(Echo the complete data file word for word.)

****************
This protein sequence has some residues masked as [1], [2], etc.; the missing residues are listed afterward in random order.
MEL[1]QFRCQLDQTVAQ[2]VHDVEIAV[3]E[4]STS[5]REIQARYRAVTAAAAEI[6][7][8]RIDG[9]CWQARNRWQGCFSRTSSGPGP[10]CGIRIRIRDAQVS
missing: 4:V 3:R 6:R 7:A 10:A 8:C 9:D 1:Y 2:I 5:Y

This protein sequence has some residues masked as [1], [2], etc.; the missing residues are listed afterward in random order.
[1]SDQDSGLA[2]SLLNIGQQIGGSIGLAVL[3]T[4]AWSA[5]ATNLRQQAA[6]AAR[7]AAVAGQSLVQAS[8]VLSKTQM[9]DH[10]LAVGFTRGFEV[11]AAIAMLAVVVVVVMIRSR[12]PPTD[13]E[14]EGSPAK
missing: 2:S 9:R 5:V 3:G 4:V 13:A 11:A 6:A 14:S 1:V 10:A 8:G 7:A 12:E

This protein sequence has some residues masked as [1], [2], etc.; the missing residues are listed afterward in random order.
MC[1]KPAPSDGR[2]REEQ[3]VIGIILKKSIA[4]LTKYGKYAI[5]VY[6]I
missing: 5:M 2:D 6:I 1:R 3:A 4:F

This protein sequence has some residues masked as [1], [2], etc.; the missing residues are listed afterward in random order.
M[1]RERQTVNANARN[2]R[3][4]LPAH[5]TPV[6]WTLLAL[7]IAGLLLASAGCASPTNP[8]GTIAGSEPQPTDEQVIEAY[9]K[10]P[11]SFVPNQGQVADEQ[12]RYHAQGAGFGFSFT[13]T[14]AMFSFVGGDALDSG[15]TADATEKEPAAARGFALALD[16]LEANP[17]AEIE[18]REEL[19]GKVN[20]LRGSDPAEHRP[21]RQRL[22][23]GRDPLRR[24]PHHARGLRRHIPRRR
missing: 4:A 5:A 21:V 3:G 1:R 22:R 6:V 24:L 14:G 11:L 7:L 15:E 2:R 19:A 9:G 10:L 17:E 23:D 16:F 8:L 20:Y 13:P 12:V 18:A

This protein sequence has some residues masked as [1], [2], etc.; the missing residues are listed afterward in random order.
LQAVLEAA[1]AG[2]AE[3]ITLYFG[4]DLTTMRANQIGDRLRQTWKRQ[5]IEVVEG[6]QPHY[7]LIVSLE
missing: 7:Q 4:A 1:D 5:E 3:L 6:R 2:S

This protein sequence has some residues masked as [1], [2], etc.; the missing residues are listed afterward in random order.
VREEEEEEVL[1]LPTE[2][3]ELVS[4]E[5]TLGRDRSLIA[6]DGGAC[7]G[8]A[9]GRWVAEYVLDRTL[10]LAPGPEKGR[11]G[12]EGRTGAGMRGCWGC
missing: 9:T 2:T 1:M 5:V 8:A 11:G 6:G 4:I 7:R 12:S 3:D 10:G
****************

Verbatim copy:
This protein sequence has some residues masked as [1], [2], etc.; the missing residues are listed afterward in random order.
MEL[1]QFRCQLDQTVAQ[2]VHDVEIAV[3]E[4]STS[5]REIQARYRAVTAAAAEI[6][7][8]RIDG[9]CWQARNRWQGCFSRTSSGPGP[10]CGIRIRIRDAQVS
missing: 4:V 3:R 6:R 7:A 10:A 8:C 9:D 1:Y 2:I 5:Y

This protein sequence has some residues masked as [1], [2], etc.; the missing residues are listed afterward in random order.
[1]SDQDSGLA[2]SLLNIGQQIGGSIGLAVL[3]T[4]AWSA[5]ATNLRQQAA[6]AAR[7]AAVAGQSLVQAS[8]VLSKTQM[9]DH[10]LAVGFTRGFEV[11]AAIAMLAVVVVVVMIRSR[12]PPTD[13]E[14]EGSPAK
missing: 2:S 9:R 5:V 3:G 4:V 13:A 11:A 6:A 14:S 1:V 10:A 8:G 7:A 12:E

This protein sequence has some residues masked as [1], [2], etc.; the missing residues are listed afterward in random order.
MC[1]KPAPSDGR[2]REEQ[3]VIGIILKKSIA[4]LTKYGKYAI[5]VY[6]I
missing: 5:M 2:D 6:I 1:R 3:A 4:F

This protein sequence has some residues masked as [1], [2], etc.; the missing residues are listed afterward in random order.
M[1]RERQTVNANARN[2]R[3][4]LPAH[5]TPV[6]WTLLAL[7]IAGLLLASAGCASPTNP[8]GTIAGSEPQPTDEQVIEAY[9]K[10]P[11]SFVPNQGQVADEQ[12]RYHAQGAGFGFSFT[13]T[14]AMFSFVGGDALDSG[15]TADATEKEPAAARGFALALD[16]LEANP[17]AEIE[18]REEL[19]GKVN[20]LRGSDPAEHRP[21]RQRL[22][23]GRDPLRR[24]PHHARGLRRHIPRRR
missing: 4:A 5:A 21:V 3:G 1:R 22:R 6:V 24:L 14:G 11:L 7:L 15:E 2:R 19:A 9:G 10:L 17:E 23:D 16:F 8:L 20:Y 13:P 12:V 18:A

This protein sequence has some residues masked as [1], [2], etc.; the missing residues are listed afterward in random order.
LQAVLEAA[1]AG[2]AE[3]ITLYFG[4]DLTTMRANQIGDRLRQTWKRQ[5]IEVVEG[6]QPHY[7]LIVSLE
missing: 7:Q 4:A 1:D 5:E 3:L 6:R 2:S

This protein sequence has some residues masked as [1], [2], etc.; the missing residues are listed afterward in random order.
VREEEEEEVL[1]LPTE[2][3]ELVS[4]E[5]TLGRDRSLIA[6]DGGAC[7]G[8]A[9]GRWVAEYVLDRTL[10]LAPGPEKGR[11]G[12]EGRTGAGMRGCWGC
missing: 9:T 2:T 1:M 5:V 8:A 11:G 6:G 4:I 7:R 12:S 3:D 10:G